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  • Solitary Survivor: The First American POW in Southeast Asia
  • Warren Wellde Williams
Lawrence R. Bailey and Ron Martz, Solitary Survivor: The First American POW in Southeast Asia. Washington, DC: Brassey's, 1995. 214 pp.

Lawrence R. Bailey, a retired U.S. Army colonel, was the first member of the American military to be captured and imprisoned by forces hostile to the United States in Southeast Asia after World War II. On 23 March 1961, while serving as assistant Army attaché at the U.S. embassy in Vientiane, Laos, then-Major Bailey hitched a ride to Saigon in a C-47–type aircraft flown by a young Air Force lieutenant. The plane was manned by a crew of five other U.S. servicemen and carried one other passenger. The flight was supposed to be a milk run. The only warfare in Laos at the time consisted of a series of "ill-defined and inconsequential skirmishes far away from Vientiane" (p. 3). Few if any Americans even knew about the confrontation between Royalist Laotian forces and the Communist Pathet Lao, aided by a group of rebel "Neutralist" paratroopers, under the command of Captain Kong Le and heavily supported by the Viet Minh and Soviet Union. Americans had not yet entered the fray, at least formally.

Prior to takeoff, Bailey was given the choice of the sole backpack parachute on board or one of the several chest packs. The backpack had to be worn all the time and was uncomfortable. Chest packs consisted only of the harnesses, with the actual parachute kit stowed in the aircraft's cargo compartment, to be clipped on if needed. Hence, most crew members preferred the much more comfortable chest packs. But Bailey, perhaps because of his experience with backpacks while flying B-29s in World War II, chose the backpack. Approximately 30 minutes later, this decision was to save his life. He was the sole survivor of the flight—hence the title of the book.

That C-47, code-named Rose Bowl, turned out to be no ordinary cargo aircraft. It was equipped with photographic and electronic surveillance devices, and its mission on that March day was to deviate from a scheduled flight from Vientiane to Saigon and pass over the Plain of Jars to try to pinpoint a navigational beacon used by the Pathet Lao to guide Soviet supply aircraft into one or more landing strips during inclement weather. Unbeknownst to the Americans, the North Vietnamese had begun moving antiaircraft artillery onto the Plain of Jars, and it was one of these weapons that scored direct hits on Rose Bowl. Because Bailey already had a parachute strapped to him, he was able to exit the aircraft before it broke up and crashed. His parachute brought him safely to earth, but he sustained serious injuries, including a broken left arm and badly bruised feet and legs. He was unable to walk and decided to hail the first human beings he saw on the ground, hoping they were friendly. They were not, and Bailey began his seventeen months of captivity in Laos.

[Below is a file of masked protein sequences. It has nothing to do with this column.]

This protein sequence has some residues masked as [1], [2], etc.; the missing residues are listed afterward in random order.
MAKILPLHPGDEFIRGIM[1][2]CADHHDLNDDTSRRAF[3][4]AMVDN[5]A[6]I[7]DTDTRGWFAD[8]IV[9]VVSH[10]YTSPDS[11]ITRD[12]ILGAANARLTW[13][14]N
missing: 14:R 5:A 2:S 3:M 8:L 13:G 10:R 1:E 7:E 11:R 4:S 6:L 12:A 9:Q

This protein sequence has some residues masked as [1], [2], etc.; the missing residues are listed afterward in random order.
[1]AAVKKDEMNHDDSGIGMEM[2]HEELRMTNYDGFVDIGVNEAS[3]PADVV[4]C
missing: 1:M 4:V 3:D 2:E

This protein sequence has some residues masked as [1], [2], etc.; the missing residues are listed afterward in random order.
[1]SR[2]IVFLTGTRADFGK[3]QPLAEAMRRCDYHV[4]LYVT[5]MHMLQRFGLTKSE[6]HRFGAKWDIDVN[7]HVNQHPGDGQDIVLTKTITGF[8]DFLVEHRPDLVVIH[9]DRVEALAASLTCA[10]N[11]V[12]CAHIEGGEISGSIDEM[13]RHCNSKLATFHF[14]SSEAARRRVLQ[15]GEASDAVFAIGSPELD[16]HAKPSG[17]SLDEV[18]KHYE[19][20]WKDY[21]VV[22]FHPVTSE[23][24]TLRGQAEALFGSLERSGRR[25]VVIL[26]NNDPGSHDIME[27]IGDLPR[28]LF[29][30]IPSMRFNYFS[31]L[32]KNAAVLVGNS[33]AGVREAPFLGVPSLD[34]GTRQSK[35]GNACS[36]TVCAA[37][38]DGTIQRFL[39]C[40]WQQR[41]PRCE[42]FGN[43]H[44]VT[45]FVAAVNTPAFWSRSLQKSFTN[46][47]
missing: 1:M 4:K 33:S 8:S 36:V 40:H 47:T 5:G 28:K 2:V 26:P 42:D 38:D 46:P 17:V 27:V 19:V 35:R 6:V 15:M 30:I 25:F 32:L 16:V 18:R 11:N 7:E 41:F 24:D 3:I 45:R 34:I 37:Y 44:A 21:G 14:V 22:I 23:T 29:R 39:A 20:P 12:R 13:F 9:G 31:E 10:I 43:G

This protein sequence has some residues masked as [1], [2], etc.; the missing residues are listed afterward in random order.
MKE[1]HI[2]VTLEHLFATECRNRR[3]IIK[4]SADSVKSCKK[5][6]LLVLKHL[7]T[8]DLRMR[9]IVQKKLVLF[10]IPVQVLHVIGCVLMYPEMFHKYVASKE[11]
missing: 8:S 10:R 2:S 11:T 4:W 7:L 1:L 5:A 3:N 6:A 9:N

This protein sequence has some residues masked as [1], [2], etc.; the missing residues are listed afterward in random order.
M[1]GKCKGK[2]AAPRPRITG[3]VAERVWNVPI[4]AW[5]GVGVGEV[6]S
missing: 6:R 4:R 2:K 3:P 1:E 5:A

This book is Bailey's story, as told to professional writer Ron Martz. Bailey describes his ordeals at the hands of Kong Le's forces that captured him, with Vietnamese doctors who treated his injuries, and as a prisoner of the Pathet Lao. He was not tortured or used for propaganda purposes (p. xviii). Instead, he was stripped of everything he owned and held in solitary confinement for more than a year. This isolation [End Page 156] was devastating to him, confining him to the "cold dark void" of his cell. He "fought with time every day, trying not to be overwhelmed by its enormity and praying for something to happen that would speed its passage" (p. xviii). For strength, he harkened back to his upbringing in Waycross, Georgia, the independence and self-sufficiency he developed while living apart from his divorced father and mother, and the role model set for him by his grandfather, whose sense of fairness, work ethic, and devotion to family and faith contributed to the inner strength necessary for Bailey to endure solitary existence in faraway Laos.

The book...


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pp. 156-158
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